Why Ukraine’s southern offensive is proving more difficult than blitzkrieg attack in north | Stuart Ramsay


We waited at a checkpoint near the Ukrainian’s defensive line for the southern counter-offensive.

We had permission to be there, but the soldiers were unhappy, and all those permissions had to be rechecked.

The Ukrainian government and military have imposed an almost complete blackout of information on the southern counter-attack that has the Russian-held city of Kherson as its prize.

Ukrainians firing artillery in southern Ukraine
Ukrainians firing artillery in southern Ukraine

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We watched as dozens of trucks, wagons, tanks, and general hardware passed by.

We couldn’t film, one can’t at checkpoints anyway – that is the rule. To the left of the crossroads, I could see dust rise above the wheatfields indicating a large convoy.

Rumbling down the road came a series of huge trucks, each carrying a payload of western-supplied weapons systems.

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Their cargo is the reason Ukraine’s counter-offensives in the north and south have even happened. We couldn’t film, but we watched them pass by. The systems are here and active.

The southern offensive is proving more difficult than the blitzkrieg attack in the north, there are a few reasons for this, and they are quite simple.

Major Serhii Tsehotskii checks on Lubya and her husband Leonil
Major Serhii Tsehotskii checks on Lyuba and her husband Leonil

Firstly, the Russians knew it was coming, and as a result, are prepared and have been reinforcing their positions.

Secondly, Kherson, the only city they have taken, is in many ways a gateway to Crimea and a land bridge to Russia. Russia can’t afford to lose this, so they are fighting hard to defend their lines.

And thirdly, and this is the Ukrainians’ problem, the land is dead flat and infantry movements are potentially lethal because there is nowhere to find cover, so the battlefield is dominated by artillery and rockets.

The sound of explosions is constant.

Driving through these flatlands is eery and frankly scary. The road to the front is the supply line. They’re a constant target, both sides attack supply lines as a routine.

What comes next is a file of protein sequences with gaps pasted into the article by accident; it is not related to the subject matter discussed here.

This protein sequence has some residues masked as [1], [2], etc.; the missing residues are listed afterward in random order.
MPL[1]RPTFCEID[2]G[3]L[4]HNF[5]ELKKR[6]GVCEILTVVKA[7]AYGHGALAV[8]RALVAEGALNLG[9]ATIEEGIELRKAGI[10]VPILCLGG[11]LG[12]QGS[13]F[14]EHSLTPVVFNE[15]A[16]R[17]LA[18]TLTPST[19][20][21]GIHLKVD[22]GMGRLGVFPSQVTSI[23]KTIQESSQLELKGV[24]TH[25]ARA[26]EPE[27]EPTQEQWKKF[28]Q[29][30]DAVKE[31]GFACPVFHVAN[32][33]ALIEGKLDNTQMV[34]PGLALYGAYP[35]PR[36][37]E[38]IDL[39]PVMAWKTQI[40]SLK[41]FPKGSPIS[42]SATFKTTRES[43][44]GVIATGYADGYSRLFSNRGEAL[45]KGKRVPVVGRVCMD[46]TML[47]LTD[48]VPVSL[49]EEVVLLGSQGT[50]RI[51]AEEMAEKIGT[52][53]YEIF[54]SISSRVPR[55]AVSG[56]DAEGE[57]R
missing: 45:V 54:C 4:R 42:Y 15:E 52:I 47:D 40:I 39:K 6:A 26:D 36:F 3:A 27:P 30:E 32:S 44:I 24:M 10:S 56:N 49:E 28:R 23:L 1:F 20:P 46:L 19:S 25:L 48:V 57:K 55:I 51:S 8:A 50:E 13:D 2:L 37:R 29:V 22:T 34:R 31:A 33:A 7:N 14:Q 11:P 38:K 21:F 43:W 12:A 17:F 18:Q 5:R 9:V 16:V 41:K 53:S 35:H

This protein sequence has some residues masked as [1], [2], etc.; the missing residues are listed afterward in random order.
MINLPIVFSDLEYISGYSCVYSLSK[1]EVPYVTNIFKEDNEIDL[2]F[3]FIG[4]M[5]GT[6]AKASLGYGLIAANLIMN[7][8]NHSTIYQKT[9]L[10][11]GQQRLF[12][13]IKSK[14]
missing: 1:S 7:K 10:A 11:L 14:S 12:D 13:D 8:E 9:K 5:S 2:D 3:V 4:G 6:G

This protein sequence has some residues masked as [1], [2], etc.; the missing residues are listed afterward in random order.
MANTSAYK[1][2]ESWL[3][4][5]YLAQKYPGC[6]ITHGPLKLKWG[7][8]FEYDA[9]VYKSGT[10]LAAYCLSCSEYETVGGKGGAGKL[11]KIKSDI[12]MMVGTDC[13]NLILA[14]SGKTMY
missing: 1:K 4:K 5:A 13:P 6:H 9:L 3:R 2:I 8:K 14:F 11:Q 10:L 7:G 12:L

Said Ismalihov
Said Ismalihov

Tank battalions manoeuvre towards the frontline to support infantry. Behind them the main defensive line is held by miles of dug-in and camouflaged tank and artillery positions.

Their job is to combat any sudden Russian fightback. We watch as they load their tanks with personalised shells.

From “Mykola to Moskals” it says – a gift from Ukrainians to Russians. This offensive comes at a cost in lost lives.

Two medics preparing for their shift rescuing injured people at the front told us the casualties can sometimes be very high. The reason is simple, they say, the Russians knew they were coming.

“What we know for sure is that after a successful counter-offensive in the Kharkiv direction, the Russians are trying to cut all options for advancements towards Crimea,” Said Ismalihov told me, before speeding off to the front.

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Major Serhii Tsehotskii is an area commander along these battle lines and is originally from Crimea. He is a businessman by trade but re-joined the army after the Russian invasion began in February.

The 55-year-old’s family is now in Britain. His wife, daughter, and grandson live in London after evacuating at the start of the war. His brother and son are here fighting with him.

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What will Russian forces do next?

The major likes to keep an eye out for the civilians who have stayed behind during all the fighting.

Sixty-year-old Lyuba comes outside to meet him. They give each other a big hug, and she calls over her husband Leonil to say hi. Lyuba is in very high spirits, she says they’ve been able to leave their basement in recent days.

She sniffs the air. “What does it smell like? Try it. What? Just tell me, what does it smell like?” she asks. “Like victory!” she shouts.

“And you want me to leave. Why should I? Why do I need to? No, no. That’s not how it’s going to work. I will be waiting here”, she says defiantly. “Anyway, they will be defeated soon, soon.”

Lyuba like all Ukrainians is optimistic, but the noises from the Kremlin are ominous.

This conflict could so easily escalate. And that means nobody here is safe.

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